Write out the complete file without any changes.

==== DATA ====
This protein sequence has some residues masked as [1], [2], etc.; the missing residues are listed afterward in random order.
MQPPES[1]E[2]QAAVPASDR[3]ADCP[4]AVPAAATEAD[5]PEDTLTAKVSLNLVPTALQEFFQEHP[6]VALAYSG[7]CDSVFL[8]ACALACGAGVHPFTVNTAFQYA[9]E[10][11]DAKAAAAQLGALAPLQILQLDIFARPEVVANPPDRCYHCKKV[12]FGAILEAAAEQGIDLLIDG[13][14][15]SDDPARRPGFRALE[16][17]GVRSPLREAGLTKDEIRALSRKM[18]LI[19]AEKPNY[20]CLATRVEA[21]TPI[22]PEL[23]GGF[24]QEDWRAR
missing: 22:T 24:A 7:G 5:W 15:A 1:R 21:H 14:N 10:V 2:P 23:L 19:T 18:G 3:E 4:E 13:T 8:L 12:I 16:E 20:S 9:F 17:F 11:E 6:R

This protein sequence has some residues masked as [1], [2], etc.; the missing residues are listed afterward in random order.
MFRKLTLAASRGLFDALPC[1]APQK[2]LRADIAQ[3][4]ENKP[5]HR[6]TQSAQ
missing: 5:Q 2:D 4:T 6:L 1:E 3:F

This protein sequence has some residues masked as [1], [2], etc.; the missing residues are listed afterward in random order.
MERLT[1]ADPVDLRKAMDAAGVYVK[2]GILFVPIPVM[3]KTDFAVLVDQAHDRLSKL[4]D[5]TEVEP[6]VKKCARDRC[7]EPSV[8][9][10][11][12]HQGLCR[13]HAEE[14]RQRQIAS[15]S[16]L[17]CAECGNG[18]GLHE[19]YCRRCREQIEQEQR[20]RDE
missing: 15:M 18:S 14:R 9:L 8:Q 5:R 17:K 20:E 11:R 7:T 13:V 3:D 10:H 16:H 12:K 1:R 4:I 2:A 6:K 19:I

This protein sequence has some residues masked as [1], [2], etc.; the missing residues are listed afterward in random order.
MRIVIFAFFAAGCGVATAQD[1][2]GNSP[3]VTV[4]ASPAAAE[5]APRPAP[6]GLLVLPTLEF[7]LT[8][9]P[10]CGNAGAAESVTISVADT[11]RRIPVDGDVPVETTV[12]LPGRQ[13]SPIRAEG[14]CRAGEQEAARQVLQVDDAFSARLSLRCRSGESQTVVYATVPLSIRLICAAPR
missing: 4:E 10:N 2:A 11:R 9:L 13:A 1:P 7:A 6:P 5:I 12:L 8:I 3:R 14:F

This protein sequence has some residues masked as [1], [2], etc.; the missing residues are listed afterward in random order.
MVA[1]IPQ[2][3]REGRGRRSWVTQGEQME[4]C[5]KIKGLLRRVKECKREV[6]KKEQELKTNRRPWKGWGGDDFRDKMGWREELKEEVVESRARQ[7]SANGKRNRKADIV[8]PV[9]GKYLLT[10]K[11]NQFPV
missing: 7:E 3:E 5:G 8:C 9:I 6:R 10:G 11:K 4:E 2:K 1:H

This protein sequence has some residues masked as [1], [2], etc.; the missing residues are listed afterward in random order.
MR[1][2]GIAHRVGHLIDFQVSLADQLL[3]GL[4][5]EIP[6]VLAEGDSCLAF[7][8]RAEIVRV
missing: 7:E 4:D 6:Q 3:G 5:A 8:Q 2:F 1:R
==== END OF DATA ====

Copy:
This protein sequence has some residues masked as [1], [2], etc.; the missing residues are listed afterward in random order.
MQPPES[1]E[2]QAAVPASDR[3]ADCP[4]AVPAAATEAD[5]PEDTLTAKVSLNLVPTALQEFFQEHP[6]VALAYSG[7]CDSVFL[8]ACALACGAGVHPFTVNTAFQYA[9]E[10][11]DAKAAAAQLGALAPLQILQLDIFARPEVVANPPDRCYHCKKV[12]FGAILEAAAEQGIDLLIDG[13][14][15]SDDPARRPGFRALE[16][17]GVRSPLREAGLTKDEIRALSRKM[18]LI[19]AEKPNY[20]CLATRVEA[21]TPI[22]PEL[23]GGF[24]QEDWRAR
missing: 22:T 24:A 7:G 5:W 15:A 1:R 21:H 14:N 10:V 2:P 23:L 19:T 18:G 3:E 4:E 13:T 8:L 12:I 16:E 20:S 9:F 17:F 11:E 6:R

This protein sequence has some residues masked as [1], [2], etc.; the missing residues are listed afterward in random order.
MFRKLTLAASRGLFDALPC[1]APQK[2]LRADIAQ[3][4]ENKP[5]HR[6]TQSAQ
missing: 5:Q 2:D 4:T 6:L 1:E 3:F

This protein sequence has some residues masked as [1], [2], etc.; the missing residues are listed afterward in random order.
MERLT[1]ADPVDLRKAMDAAGVYVK[2]GILFVPIPVM[3]KTDFAVLVDQAHDRLSKL[4]D[5]TEVEP[6]VKKCARDRC[7]EPSV[8][9][10][11][12]HQGLCR[13]HAEE[14]RQRQIAS[15]S[16]L[17]CAECGNG[18]GLHE[19]YCRRCREQIEQEQR[20]RDE
missing: 15:M 18:S 14:R 9:L 8:Q 5:R 17:K 20:E 11:R 7:T 13:V 3:D 10:H 16:H 12:K 1:R 4:I 2:A 6:K 19:I

This protein sequence has some residues masked as [1], [2], etc.; the missing residues are listed afterward in random order.
MRIVIFAFFAAGCGVATAQD[1][2]GNSP[3]VTV[4]ASPAAAE[5]APRPAP[6]GLLVLPTLEF[7]LT[8][9]P[10]CGNAGAAESVTISVADT[11]RRIPVDGDVPVETTV[12]LPGRQ[13]SPIRAEG[14]CRAGEQEAARQVLQVDDAFSARLSLRCRSGESQTVVYATVPLSIRLICAAPR
missing: 4:E 10:N 2:A 11:R 9:L 13:A 1:P 7:A 6:P 5:I 12:L 8:I 3:R 14:F

This protein sequence has some residues masked as [1], [2], etc.; the missing residues are listed afterward in random order.
MVA[1]IPQ[2][3]REGRGRRSWVTQGEQME[4]C[5]KIKGLLRRVKECKREV[6]KKEQELKTNRRPWKGWGGDDFRDKMGWREELKEEVVESRARQ[7]SANGKRNRKADIV[8]PV[9]GKYLLT[10]K[11]NQFPV
missing: 7:E 3:E 5:G 8:C 9:I 6:R 10:G 11:K 4:E 2:K 1:H

This protein sequence has some residues masked as [1], [2], etc.; the missing residues are listed afterward in random order.
MR[1][2]GIAHRVGHLIDFQVSLADQLL[3]GL[4][5]EIP[6]VLAEGDSCLAF[7][8]RAEIVRV
missing: 7:E 4:D 6:Q 3:G 5:A 8:Q 2:F 1:R